Loving the Child You Have

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As parents, we want the best for our children. Encouraging our kids to be the best they can be while remaining true to themselves can be tricky. Sometimes, what we want for our children clashes with who they are. A highly educated parent who is a voracious reader might be completely confounded by a child who hates to read. An active person whose formative years were spent playing team sports might have difficulty accepting a child who prefers to draw and play indoors. The decision to become a parent is a leap of faith, and biology does have a tendency to interrupt our fantasies.

No child enters the world a tabula rasa. Each of us is born with our own personality traits, abilities, and quirks. In his book "Far From the Tree", Andrew Solomon explores the meaning of parenting by focusing on families of various exceptional children. Solomon spent a decade interviewing families of children who are deaf, dwarves, autistic, and transgender. He spoke with families of children who were protégés, and parents of children who commit crimes.

Solomon’s interest in exploring how families adapt to children who are different from themselves is personal. As a gay male growing up with largely un-accepting, straight parents, Solomon endured a lonely struggle to change the unchangeable, participating in a type of reversion therapy that required him to engage in heterosexual intimacies with a “sexual surrogate.” He ultimately learned to accept himself as a gay man and found support in the LGBT community.

Solomon focuses on identity development and uses the terms vertical and horizontal identity to explore difference. Vertical identity refers to family traits that can be passed on from parent to child. Horizontal identity refers to the identity of a child who is very different from his parents. Solomon sites ethnicity, culture, and religion as examples of vertical identity traits. Horizontal identity would develop for deaf children of hearing parents, or disabled children of able-bodied parents.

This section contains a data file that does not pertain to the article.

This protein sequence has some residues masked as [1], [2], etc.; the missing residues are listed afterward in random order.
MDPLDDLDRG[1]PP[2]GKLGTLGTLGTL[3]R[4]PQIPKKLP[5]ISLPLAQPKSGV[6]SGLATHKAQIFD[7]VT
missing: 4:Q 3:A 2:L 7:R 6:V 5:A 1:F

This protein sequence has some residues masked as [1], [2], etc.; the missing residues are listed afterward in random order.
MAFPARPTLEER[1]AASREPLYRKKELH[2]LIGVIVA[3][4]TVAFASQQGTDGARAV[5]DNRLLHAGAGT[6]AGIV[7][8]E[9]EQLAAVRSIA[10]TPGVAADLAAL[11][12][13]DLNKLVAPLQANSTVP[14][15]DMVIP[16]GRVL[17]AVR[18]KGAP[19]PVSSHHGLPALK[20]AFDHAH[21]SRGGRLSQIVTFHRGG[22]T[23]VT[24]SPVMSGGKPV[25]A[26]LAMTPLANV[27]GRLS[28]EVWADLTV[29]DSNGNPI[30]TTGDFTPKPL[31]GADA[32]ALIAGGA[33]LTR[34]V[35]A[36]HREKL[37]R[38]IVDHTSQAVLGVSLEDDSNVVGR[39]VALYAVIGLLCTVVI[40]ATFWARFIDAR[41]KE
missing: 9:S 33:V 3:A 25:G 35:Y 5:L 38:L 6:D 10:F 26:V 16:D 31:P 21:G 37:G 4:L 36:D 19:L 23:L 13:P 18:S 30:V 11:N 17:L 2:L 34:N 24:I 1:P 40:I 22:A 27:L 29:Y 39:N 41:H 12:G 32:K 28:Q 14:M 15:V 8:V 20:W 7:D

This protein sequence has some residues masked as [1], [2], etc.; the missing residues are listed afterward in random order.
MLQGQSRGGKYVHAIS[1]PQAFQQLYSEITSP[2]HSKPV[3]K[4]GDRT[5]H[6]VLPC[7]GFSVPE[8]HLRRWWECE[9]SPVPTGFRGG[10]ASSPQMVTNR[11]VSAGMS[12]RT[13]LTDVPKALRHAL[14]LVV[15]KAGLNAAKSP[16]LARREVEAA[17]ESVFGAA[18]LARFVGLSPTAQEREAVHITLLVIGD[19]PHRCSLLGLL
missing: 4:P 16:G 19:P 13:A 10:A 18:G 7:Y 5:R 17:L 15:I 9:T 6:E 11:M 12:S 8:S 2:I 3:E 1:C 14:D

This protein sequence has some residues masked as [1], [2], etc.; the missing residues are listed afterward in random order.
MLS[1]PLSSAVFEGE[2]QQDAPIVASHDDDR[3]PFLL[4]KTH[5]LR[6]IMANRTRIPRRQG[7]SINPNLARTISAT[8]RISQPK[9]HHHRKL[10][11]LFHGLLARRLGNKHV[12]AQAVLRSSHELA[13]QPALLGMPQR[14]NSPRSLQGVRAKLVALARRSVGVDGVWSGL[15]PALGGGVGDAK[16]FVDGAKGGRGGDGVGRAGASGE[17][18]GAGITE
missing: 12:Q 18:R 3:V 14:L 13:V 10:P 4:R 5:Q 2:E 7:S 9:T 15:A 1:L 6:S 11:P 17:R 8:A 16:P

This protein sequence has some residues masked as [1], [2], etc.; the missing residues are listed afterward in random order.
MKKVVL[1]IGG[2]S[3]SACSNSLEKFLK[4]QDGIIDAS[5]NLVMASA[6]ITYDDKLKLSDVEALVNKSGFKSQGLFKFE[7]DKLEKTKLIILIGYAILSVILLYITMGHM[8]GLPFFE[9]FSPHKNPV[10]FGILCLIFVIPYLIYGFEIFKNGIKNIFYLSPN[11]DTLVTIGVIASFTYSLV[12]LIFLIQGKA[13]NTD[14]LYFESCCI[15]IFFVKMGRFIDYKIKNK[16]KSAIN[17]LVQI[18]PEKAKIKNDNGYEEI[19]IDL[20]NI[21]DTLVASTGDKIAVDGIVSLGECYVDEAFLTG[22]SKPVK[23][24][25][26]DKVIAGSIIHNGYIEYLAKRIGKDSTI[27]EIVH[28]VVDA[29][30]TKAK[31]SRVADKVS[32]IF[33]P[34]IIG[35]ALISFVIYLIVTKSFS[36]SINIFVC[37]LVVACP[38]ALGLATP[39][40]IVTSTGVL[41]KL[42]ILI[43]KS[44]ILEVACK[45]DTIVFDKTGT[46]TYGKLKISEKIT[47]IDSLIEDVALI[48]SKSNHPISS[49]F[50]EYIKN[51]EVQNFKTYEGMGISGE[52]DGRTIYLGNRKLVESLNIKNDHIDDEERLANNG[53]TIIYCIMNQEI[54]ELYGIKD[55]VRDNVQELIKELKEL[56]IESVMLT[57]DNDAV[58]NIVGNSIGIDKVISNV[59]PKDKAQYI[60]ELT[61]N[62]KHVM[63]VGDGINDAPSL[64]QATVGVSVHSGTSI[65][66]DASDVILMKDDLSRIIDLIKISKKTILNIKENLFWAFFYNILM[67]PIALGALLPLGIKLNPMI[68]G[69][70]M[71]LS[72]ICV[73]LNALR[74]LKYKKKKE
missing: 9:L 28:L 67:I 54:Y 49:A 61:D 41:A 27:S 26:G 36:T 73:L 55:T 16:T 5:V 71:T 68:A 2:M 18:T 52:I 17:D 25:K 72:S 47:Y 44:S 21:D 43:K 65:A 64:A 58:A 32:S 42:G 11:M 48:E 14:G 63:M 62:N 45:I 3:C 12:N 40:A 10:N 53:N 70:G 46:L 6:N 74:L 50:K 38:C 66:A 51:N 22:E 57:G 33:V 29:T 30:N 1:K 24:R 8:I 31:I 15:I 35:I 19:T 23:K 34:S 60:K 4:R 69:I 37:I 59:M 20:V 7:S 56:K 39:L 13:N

In "Far From the Tree", the parents who fared best, who were the most satisfied, were those who embraced their child’s difference, and altered their own identities in the process. Parents who became advocates for their kids by participating in a wider community found a deep meaning in their lives. Connecting with other families of children like theirs was empowering and gave them hope that life would be different than expected but joyful and full none the less. Some parents struggled to accept their children for who they were, expecting them to become someone they clearly weren’t.

The concept of horizontal and vertical identity is an extremely relative notion. The journey we experience as parents is determined by the intersection of difference between ourselves and our kids. In order to see our children for who they are, we have to let go of our ideas of who we want them to be.  We have to love the child we have and let go of the child we wish for. The wisdom is in knowing the difference, and in setting expectations that are realistic for our individual children and encouraging of who they are.

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An image of Jamie Katz
lJamie Katz is a psychotherapist in Seattle specializing in the treatment of anxiety and trauma. An LA native, Jamie enjoys hiking, cooking and exploring the Northwest with her family. Jamie trains educators and healthcare professionals in the treatment of trans youth and provides supportive psychotherapy to gender nonconforming kids and their families.

 

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Discover Your Child's Strengths
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